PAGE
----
Originally called Decoration Day, Logan’s mandate to the GAR, a veterans group of former Union Army soldiers, was to decorate the graves of the war dead with flowers. He declared that Decoration Day should be observed on May 30 each year. The common belief is that the end of May was chosen because flowers would be in bloom across the nation at that time.

Logan’s orders to GAR posts stated, “In this observance no form or ceremony is prescribed, but posts and comrades will in their own way arrange such fitting services and testimonials of respect as circumstances may permit.”

The first large observance was held that year at Arlington National Cemetery. Government and military officials from Washington, including Gen. and Mrs. Ulysses S. Grant, presided over the ceremonies. After the formalities, members of the GAR, accompanied by children orphaned by the war, made their way through the cemetery, strewing flowers on graves of fallen Soldiers, Sailors and Marines.

“We should guard their graves with sacred vigilance. All that the consecrated wealth and taste of the Nation can add to their adornment and security is but a fitting tribute to the memory of her slain defenders.” Gen. Logan’s order read.

“Let us, then, at the time appointed, gather around their sacred remains and garland the passionless mounds above them with choicest flowers of springtime; let us raise above them the dear old flag they saved from dishonor; let us in this solemn presence renew our pledges to aid and assist those whom they have left among us as sacred charges upon the Nation's gratitude.”

The sentiment felt at this year’s observance parallels what was felt at the first Memorial Day ceremony at Arlington so many years ago. Then, as now, the unique blend of “pain and pride” was the underlying sensation felt by all.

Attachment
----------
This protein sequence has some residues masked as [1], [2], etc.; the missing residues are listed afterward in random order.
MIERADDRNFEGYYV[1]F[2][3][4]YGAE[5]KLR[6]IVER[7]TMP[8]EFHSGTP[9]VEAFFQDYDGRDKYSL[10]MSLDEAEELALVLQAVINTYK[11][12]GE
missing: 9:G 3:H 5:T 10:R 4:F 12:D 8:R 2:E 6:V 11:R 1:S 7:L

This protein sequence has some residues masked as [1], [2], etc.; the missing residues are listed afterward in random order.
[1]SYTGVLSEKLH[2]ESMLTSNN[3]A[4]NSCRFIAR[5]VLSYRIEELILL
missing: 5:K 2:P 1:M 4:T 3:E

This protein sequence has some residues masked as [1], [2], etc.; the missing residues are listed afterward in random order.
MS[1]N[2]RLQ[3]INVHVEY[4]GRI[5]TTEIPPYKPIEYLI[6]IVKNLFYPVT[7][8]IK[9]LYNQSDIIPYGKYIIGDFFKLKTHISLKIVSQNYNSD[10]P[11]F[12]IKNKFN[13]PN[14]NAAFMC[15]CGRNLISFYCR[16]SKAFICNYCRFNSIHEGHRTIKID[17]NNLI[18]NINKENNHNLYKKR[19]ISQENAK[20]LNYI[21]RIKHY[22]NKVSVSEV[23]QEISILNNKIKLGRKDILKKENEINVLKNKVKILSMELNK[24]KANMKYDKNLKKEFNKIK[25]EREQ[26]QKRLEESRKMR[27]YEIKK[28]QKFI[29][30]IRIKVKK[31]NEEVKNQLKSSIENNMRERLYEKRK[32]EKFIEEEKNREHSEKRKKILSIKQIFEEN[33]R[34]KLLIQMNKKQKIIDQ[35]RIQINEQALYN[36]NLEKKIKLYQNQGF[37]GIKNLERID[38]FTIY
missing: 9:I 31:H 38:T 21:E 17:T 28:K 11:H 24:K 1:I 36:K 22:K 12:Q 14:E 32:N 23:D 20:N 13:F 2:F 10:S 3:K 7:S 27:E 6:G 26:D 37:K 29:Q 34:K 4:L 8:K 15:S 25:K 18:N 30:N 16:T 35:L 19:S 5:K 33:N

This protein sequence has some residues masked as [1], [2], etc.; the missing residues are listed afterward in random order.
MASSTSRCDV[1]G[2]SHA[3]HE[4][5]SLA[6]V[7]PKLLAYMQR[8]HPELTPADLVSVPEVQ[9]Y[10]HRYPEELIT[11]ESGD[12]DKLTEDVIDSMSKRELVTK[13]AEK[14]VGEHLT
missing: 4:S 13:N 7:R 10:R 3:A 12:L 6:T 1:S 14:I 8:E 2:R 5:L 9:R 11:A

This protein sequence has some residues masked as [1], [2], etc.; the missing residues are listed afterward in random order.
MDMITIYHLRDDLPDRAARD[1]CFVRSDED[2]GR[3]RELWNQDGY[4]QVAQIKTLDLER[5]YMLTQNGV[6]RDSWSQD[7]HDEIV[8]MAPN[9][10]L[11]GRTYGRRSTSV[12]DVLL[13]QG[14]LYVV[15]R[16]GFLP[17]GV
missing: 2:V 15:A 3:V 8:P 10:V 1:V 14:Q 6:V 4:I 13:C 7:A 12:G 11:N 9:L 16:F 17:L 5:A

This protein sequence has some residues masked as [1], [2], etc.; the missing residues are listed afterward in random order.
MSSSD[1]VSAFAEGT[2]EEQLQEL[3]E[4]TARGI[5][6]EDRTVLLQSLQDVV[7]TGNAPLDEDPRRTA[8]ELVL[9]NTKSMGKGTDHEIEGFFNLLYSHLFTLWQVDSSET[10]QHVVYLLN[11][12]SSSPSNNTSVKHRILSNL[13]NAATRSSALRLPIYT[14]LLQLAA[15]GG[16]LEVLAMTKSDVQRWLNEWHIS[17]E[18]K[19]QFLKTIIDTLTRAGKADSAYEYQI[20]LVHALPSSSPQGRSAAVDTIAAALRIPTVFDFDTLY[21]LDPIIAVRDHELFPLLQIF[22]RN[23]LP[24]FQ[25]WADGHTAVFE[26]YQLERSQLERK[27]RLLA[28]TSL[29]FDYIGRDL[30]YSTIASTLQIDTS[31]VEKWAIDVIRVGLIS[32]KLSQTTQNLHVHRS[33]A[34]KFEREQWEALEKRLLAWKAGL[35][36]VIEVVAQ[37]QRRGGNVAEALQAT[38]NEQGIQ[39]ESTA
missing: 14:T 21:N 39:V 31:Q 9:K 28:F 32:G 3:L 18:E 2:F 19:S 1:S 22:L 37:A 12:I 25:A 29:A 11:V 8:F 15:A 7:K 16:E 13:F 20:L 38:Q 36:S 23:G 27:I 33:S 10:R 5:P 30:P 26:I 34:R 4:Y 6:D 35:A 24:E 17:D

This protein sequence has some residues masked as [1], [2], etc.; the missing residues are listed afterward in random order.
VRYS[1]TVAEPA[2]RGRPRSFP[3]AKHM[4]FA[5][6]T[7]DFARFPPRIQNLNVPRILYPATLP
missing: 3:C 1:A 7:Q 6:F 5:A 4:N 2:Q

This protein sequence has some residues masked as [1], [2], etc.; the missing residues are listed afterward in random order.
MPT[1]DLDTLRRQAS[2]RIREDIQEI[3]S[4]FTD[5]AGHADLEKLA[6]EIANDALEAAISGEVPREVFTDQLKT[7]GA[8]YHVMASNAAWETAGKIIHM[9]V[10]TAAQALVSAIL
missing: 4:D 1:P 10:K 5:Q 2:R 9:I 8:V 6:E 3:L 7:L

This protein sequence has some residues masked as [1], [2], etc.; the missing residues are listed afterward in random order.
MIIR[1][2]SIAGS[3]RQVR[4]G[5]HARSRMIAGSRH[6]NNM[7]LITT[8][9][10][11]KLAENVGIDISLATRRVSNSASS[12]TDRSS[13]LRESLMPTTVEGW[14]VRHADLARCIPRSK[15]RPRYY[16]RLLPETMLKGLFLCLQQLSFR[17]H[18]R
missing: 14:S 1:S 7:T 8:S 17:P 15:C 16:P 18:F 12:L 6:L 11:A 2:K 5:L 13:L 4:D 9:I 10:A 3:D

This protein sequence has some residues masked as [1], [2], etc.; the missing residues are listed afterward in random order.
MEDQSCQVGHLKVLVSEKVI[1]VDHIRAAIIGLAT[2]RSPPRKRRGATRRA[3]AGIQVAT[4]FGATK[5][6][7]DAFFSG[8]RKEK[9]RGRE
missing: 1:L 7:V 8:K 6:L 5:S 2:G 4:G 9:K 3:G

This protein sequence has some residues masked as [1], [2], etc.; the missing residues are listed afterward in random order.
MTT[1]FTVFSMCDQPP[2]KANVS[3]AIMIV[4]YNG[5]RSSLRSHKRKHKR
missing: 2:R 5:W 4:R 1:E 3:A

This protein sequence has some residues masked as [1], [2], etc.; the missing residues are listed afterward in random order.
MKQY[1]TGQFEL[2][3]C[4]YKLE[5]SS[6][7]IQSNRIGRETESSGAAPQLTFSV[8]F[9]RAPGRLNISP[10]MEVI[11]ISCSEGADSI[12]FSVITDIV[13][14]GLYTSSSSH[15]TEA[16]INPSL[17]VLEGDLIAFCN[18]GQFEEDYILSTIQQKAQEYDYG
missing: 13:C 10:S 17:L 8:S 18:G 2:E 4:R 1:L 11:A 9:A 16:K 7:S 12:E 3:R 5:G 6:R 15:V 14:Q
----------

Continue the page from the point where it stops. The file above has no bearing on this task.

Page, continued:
Validating those feelings, Lt. Col. Sheehan said, “On this day, we honor and remember those to whom we may have never had a chance to say goodbye who we honor due to their sacrifice.”

The sacrifice, and the reverence we place on it, forms the honor and pride we feel for those whom we memorialize.

Otis Civilian Advisory Council, Inc., founded in 1947, is an organization of civilian and military members committed to establishing communication and understanding between the military units assigned to Joint Base Cape Cod and their neighbors. In 1969, the OCAC built Otis Memorial Park to honor 50 fallen military personnel that had perished in three different crashes while assigned to Otis Air Force Base and Camp Edwards. It also honors military members who died in service to their nation.

Spanning 22,000 acres, Joint Base Cape Cod is a full-scale, joint-use base that is home to five major military commands that operate and train for missions at home and overseas in a partnership between the Commonwealth of Massachusetts, Department of Defense, Department of Homeland Security, and others.

The Soldiers, Airmen, Coast Guardsmen, Guardians, and civilian employees of JBCC conduct airborne search and rescue, cyber and traditional intelligence, ballistic missile early warning, cyber engineering and installation, expeditionary medical support as well as training on these and in many other areas that prepare service members for operational assignments overseas as well as here at home, serving and protecting the Commonwealth and the nation.